I did know certain things about this year, and just by virtue of the fact that certain characters have come back — for example, Annaleigh [Ashford], who was in three of our episodes last year is now back as a full-time castmember — so once you know that that’s going to be the case, you know that she’s going to bring a whole life with her, and you think, "What is that life about and how do we fill it out?" That is by definition just going to bring in new characters. And Masters being adrift — he keeps trying to land someplace — it makes sense for him and his work and for Virginia, and that is going to immediately throw him into odd circumstances that will create new characters. One of the things that was very intriguing to me is that there was an all-black hospital in St. Louis at the time that was world-renowned for training more black doctors and nurses than any place else in the world. It was really an enormous point of pride for the black community that they put together this hospital, and I found that really intriguing. So I thought, "I wonder how we can get that hospital in here?" and we did. That’s sort of how both knowing the history of our world and also organically knowing where these characters need to go interact.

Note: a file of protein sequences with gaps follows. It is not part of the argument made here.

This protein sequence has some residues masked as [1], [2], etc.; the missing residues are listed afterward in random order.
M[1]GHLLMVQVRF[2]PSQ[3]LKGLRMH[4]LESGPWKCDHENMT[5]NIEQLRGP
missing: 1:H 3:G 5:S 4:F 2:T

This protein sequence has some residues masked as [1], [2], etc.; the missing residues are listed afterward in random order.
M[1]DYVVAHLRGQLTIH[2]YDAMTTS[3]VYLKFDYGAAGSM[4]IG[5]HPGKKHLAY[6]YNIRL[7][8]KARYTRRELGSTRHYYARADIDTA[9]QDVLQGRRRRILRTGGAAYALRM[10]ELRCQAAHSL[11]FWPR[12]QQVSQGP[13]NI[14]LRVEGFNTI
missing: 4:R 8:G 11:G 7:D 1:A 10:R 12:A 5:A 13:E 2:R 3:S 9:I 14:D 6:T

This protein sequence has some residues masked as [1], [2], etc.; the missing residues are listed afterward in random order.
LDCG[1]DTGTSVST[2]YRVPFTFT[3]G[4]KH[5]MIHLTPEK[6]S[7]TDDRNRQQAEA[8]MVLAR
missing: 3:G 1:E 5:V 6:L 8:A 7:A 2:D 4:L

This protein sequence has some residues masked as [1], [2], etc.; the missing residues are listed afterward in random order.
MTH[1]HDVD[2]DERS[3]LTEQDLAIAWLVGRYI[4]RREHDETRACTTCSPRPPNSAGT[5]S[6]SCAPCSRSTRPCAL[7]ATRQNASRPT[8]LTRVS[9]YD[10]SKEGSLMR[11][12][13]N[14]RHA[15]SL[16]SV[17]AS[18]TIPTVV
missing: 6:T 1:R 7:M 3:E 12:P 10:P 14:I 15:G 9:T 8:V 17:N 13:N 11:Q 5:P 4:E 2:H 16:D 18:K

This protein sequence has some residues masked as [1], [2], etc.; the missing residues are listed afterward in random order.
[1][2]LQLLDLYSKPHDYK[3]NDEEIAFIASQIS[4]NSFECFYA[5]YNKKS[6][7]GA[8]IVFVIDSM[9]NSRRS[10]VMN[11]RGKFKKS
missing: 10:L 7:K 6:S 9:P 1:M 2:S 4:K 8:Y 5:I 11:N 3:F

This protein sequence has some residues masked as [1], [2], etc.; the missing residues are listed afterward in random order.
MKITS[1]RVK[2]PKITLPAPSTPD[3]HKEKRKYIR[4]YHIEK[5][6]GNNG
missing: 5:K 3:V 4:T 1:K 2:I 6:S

Just as you brought in many new castmembers, you’re also saying goodbye to beloved ones, including Allison Janney, Beau Bridges and Nicholas D'Agosto. Why aren’t they returning?